How to Support Your Child Who is Discovering Who They Are

5 min to read
A Learning Coach and his student are sitting and having a conversation on a balcony.

Before your child is even born, you start wondering what their personalities will be like. Will they be cautious or adventurous? Will they play well with others? Will they be happy?  

Those personality traits are part of your child’s identity – the unique things that make them uniquely … them. From having a love of reading to a strong dislike of camping, a child’s personality will start to emerge early, with kids typically starting to become self-aware around age 2.

Self–awareness is understanding ourselves – knowing and accepting our strengths and weaknesses, likes and dislikes, and emotions.

But while a two-year-old may start displaying self-awareness by mimicking their facial expressions in a mirror or throwing a bowl of food they hate across the room, their journey to being a confidently self-aware person can take time – and support from their parents, caregivers, and teachers.

Why is Self-awareness Important for Kids?

Kids who have self-awareness and are tuned into their thoughts and feelings tend to be more self-confident, empathetic, and communicative. They have good relationships with friends and family. They are also strong decision makers and problem solvers and can learn from their mistakes. They know what motivates them to find success.   

Integrating self-concept activities for kids and self-discovery for kids into a child’s educational journey can have a positive impact on their overall well-being, including their ability to form healthy relationships, perform well in school, and have good mental health.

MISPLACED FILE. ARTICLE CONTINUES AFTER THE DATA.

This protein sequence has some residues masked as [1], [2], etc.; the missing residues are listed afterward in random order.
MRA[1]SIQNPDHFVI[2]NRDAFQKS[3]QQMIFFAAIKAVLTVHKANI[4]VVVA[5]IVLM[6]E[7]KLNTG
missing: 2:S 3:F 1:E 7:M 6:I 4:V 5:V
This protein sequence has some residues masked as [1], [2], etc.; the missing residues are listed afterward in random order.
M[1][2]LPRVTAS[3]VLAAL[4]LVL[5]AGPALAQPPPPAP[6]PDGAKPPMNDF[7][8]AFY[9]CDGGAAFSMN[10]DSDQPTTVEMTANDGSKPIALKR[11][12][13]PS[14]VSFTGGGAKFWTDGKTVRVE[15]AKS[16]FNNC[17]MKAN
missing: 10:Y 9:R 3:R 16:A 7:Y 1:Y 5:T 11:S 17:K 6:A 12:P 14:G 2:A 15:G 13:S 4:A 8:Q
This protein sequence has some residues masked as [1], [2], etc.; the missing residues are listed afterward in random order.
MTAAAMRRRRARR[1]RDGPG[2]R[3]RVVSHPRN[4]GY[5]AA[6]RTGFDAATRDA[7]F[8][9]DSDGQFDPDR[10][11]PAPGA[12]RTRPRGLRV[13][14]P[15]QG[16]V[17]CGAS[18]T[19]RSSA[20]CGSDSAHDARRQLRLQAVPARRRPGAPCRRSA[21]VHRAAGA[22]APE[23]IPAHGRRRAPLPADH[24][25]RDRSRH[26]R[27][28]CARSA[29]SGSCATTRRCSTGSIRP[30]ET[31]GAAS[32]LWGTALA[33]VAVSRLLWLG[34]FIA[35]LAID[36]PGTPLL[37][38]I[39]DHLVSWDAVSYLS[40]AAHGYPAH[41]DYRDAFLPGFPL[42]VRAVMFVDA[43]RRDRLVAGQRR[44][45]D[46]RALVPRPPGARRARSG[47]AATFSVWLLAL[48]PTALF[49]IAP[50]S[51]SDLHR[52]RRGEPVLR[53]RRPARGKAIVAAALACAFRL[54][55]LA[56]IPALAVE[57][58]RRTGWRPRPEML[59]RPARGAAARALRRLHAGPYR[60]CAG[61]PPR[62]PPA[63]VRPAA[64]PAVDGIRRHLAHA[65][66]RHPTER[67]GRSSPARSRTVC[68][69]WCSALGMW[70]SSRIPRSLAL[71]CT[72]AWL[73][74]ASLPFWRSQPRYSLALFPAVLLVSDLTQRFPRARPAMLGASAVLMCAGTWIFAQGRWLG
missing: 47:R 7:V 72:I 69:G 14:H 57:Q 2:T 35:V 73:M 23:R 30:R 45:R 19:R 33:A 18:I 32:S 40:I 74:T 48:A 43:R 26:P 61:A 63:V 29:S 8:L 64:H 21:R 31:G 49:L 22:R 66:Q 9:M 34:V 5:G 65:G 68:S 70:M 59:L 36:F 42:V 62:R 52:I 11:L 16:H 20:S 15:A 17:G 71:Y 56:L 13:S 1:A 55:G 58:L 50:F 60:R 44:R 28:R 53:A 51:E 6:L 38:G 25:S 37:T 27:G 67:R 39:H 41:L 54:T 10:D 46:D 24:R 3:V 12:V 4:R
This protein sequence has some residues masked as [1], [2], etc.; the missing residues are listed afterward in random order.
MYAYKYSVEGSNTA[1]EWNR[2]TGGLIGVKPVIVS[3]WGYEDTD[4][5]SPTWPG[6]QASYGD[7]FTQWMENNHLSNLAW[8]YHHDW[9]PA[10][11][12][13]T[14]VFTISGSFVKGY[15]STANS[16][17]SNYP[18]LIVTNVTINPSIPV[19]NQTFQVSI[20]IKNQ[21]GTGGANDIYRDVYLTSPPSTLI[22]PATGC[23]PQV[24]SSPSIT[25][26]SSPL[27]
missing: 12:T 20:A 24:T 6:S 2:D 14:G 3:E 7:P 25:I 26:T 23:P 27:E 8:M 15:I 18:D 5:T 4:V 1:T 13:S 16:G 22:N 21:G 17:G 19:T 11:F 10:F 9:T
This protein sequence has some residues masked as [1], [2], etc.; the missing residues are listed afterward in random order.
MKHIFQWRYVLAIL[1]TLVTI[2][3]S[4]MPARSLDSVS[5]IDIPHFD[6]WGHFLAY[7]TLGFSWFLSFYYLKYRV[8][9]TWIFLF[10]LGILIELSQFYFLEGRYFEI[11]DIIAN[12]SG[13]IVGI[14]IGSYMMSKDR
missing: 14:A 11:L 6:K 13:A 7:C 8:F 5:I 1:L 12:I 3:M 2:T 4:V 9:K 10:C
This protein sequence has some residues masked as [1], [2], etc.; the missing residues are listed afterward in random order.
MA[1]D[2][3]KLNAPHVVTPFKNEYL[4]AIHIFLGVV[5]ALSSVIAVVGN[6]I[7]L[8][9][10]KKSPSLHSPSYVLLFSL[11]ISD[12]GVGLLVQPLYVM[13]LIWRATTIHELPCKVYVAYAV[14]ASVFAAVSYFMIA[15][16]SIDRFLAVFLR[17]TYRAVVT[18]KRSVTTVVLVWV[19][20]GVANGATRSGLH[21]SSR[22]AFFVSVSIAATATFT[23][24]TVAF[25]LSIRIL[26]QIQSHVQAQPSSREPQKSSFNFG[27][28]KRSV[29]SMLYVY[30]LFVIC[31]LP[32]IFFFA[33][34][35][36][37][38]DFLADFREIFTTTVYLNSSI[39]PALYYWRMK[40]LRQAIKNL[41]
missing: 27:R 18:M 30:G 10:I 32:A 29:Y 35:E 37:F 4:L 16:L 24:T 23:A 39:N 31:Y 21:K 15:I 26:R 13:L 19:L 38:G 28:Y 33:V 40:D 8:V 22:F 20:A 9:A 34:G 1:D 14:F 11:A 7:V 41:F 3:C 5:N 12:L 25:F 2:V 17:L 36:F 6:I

A mother and daughter learning how to build self-awareness for kids.

How to Build Self-awareness and Self-Acceptance for Kids

Growing up is hard! In addition to academics, children are navigating all their emotions and new social settings. They often don’t know how to react or respond when confronted with different situations, which can leave them feeling frustrated and angry. 

Parents want to raise happy, well-adjusted children, and a big part of that is encouraging self-discovery for kids and helping them explore who they are. Through self-exploration, children will learn more about their true selves, which can lead to more easily accepting their true self and develop a better understanding of others. With acceptance comes confidence, inner peace, strong relationships, and an overall stable and joyful life.  

Here are five self-awareness activities for kids to help them explore their identities. 

1. Keep a Journal.

Self-discovery is a personal journey. While parents and caregivers can guide and support kids, they must play an active role in learning who they truly are. A good way to do that is through journaling. 

Writing down thoughts and feelings in a journal can bring clarity about how they are really feeling – and uncover the meaning behind those feelings. Journals are also judgement-free zones; kids don’t have to worry about showing their true selves in a journal, and writing about who they are will lead to acceptance of who they are. When they accept who they are, they can be free to share their true selves with others. 

Sitting down and writing can be hard for kids, though. Here are a few prompts to get them started. 

  • What are you grateful for?  

  • Describe your happiest day or memory. 

  • What do you like about yourself?

  • Who is someone you look up to? What qualities do they have that you admire?